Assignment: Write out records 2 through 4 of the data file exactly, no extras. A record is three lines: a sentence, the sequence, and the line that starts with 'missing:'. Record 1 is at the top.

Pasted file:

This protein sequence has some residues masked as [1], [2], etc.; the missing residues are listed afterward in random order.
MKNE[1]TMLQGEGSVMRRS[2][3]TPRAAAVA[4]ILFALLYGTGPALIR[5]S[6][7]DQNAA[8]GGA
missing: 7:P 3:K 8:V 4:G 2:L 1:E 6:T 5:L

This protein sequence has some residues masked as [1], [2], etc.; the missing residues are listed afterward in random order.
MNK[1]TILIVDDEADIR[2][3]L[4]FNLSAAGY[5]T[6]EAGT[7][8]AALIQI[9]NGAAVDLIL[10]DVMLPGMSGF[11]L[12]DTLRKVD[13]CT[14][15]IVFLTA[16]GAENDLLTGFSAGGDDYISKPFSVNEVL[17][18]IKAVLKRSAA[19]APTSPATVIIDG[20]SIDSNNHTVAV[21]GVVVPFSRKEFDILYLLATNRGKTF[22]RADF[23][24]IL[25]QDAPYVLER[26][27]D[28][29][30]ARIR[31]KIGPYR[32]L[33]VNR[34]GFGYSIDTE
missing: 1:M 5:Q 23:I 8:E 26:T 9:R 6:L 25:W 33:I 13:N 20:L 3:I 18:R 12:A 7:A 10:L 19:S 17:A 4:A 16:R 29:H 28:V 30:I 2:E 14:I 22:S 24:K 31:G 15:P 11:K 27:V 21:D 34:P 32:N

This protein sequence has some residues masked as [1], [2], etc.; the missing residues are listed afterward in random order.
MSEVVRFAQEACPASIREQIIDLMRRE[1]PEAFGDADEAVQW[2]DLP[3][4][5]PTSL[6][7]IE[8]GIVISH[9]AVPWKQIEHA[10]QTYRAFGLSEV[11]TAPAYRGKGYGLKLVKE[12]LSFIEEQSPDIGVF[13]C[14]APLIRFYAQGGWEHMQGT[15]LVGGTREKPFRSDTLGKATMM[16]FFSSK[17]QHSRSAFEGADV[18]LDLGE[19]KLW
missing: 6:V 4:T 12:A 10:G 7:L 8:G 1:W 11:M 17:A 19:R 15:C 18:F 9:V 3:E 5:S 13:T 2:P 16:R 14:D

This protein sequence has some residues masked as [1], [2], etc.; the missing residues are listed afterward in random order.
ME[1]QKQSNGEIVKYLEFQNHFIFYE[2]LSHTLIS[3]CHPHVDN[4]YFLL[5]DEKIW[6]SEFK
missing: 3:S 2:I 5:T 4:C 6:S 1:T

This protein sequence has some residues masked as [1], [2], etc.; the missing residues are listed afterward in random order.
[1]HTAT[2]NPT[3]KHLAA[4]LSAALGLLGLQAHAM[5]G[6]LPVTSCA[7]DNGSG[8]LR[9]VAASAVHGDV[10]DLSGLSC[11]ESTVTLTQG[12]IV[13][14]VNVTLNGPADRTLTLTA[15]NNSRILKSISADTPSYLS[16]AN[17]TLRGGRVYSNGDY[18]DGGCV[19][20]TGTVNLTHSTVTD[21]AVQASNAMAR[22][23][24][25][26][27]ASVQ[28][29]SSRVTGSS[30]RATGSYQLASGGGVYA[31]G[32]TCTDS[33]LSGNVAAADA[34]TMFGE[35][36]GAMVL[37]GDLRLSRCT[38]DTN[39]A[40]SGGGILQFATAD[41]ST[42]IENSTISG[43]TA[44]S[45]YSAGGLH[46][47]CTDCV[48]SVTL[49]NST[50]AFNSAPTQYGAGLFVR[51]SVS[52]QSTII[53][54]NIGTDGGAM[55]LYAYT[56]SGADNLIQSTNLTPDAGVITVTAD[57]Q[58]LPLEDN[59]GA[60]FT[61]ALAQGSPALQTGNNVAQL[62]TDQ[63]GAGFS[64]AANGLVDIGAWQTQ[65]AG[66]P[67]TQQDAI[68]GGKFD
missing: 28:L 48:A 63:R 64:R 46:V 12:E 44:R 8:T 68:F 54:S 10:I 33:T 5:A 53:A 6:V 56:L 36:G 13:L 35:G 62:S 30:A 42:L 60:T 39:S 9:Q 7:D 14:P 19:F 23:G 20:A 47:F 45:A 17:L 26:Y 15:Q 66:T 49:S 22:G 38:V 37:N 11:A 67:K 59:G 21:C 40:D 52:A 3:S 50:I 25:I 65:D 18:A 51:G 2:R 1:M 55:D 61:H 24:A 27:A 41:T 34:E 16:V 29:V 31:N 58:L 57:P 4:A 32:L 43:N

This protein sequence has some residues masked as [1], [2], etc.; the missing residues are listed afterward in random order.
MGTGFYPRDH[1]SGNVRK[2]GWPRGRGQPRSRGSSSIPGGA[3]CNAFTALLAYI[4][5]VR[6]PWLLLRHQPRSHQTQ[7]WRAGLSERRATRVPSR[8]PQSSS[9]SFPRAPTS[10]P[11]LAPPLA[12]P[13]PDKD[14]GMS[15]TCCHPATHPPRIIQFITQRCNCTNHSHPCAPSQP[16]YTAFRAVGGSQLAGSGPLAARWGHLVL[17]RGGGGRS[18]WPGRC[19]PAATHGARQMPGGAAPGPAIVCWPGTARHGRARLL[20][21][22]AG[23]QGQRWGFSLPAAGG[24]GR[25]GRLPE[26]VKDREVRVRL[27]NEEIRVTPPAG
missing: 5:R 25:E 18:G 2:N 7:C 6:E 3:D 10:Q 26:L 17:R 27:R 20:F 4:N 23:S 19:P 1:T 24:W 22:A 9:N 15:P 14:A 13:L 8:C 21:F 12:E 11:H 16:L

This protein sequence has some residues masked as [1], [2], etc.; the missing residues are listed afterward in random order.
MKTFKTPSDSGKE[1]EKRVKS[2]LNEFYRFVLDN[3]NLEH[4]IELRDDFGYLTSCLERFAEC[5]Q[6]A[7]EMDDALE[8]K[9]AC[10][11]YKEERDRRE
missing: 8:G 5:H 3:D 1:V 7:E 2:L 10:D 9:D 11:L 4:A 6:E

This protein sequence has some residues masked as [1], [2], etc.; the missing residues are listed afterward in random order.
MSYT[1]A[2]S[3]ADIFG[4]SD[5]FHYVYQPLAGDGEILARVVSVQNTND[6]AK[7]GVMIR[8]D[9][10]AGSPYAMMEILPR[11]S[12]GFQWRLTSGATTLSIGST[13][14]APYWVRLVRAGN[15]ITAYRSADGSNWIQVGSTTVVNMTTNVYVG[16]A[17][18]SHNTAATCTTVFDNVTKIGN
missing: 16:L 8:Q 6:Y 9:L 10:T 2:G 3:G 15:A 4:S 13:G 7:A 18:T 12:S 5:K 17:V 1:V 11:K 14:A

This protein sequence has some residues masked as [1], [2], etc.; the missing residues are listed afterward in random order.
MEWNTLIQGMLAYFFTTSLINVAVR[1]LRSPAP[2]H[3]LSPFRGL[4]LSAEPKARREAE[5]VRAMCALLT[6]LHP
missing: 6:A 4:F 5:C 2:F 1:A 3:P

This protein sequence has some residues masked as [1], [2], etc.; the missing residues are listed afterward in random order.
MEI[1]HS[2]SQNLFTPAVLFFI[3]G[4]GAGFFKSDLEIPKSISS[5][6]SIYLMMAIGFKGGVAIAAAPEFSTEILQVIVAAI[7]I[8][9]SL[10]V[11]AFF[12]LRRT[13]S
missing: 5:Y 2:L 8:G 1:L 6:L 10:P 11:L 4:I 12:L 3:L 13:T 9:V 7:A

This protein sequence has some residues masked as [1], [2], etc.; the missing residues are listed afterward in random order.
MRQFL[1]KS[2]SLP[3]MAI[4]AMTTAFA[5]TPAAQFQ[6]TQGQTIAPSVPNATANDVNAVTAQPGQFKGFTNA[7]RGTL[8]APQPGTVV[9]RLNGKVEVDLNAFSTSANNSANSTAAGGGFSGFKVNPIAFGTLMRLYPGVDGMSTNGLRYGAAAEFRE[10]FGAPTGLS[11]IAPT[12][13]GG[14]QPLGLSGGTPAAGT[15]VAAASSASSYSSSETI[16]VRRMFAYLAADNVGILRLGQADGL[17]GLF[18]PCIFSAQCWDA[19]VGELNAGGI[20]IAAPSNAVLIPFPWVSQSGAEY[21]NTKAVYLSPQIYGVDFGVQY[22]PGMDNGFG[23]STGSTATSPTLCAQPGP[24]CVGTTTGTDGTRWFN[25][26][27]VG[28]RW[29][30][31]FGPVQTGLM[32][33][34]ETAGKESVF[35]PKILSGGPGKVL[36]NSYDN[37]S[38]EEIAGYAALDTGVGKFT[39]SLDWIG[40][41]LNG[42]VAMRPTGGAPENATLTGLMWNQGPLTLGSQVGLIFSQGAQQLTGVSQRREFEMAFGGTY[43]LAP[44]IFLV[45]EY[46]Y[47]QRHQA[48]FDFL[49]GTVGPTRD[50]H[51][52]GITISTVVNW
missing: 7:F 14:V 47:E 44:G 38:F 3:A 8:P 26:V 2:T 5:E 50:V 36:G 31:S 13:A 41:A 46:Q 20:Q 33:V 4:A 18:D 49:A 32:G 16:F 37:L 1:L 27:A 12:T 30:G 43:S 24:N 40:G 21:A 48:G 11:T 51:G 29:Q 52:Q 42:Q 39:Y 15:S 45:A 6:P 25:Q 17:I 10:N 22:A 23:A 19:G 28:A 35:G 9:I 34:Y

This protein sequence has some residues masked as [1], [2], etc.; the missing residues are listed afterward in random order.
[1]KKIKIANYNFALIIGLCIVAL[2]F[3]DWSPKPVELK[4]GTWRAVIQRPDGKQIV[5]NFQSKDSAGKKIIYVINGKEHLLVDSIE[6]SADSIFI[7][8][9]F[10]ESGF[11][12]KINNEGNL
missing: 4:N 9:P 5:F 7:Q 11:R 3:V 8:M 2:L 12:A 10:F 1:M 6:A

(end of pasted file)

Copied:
This protein sequence has some residues masked as [1], [2], etc.; the missing residues are listed afterward in random order.
MNK[1]TILIVDDEADIR[2][3]L[4]FNLSAAGY[5]T[6]EAGT[7][8]AALIQI[9]NGAAVDLIL[10]DVMLPGMSGF[11]L[12]DTLRKVD[13]CT[14][15]IVFLTA[16]GAENDLLTGFSAGGDDYISKPFSVNEVL[17][18]IKAVLKRSAA[19]APTSPATVIIDG[20]SIDSNNHTVAV[21]GVVVPFSRKEFDILYLLATNRGKTF[22]RADF[23][24]IL[25]QDAPYVLER[26][27]D[28][29][30]ARIR[31]KIGPYR[32]L[33]VNR[34]GFGYSIDTE
missing: 1:M 5:Q 23:I 8:E 26:T 9:R 6:L 25:W 33:I 13:N 20:L 3:I 18:R 12:A 7:A 10:L 19:S 17:A 4:A 16:R 29:H 28:V 30:I 2:E 14:I 22:S 24:K 31:G 15:P 11:K 27:V 21:D 34:P 32:N

This protein sequence has some residues masked as [1], [2], etc.; the missing residues are listed afterward in random order.
MSEVVRFAQEACPASIREQIIDLMRRE[1]PEAFGDADEAVQW[2]DLP[3][4][5]PTSL[6][7]IE[8]GIVISH[9]AVPWKQIEHA[10]QTYRAFGLSEV[11]TAPAYRGKGYGLKLVKE[12]LSFIEEQSPDIGVF[13]C[14]APLIRFYAQGGWEHMQGT[15]LVGGTREKPFRSDTLGKATMM[16]FFSSK[17]QHSRSAFEGADV[18]LDLGE[19]KLW
missing: 6:V 4:T 12:A 10:G 7:L 8:G 1:W 11:M 17:A 19:R 15:C 18:F 9:V 3:E 5:S 13:T 2:P 16:R 14:D

This protein sequence has some residues masked as [1], [2], etc.; the missing residues are listed afterward in random order.
ME[1]QKQSNGEIVKYLEFQNHFIFYE[2]LSHTLIS[3]CHPHVDN[4]YFLL[5]DEKIW[6]SEFK
missing: 3:S 2:I 5:T 4:C 6:S 1:T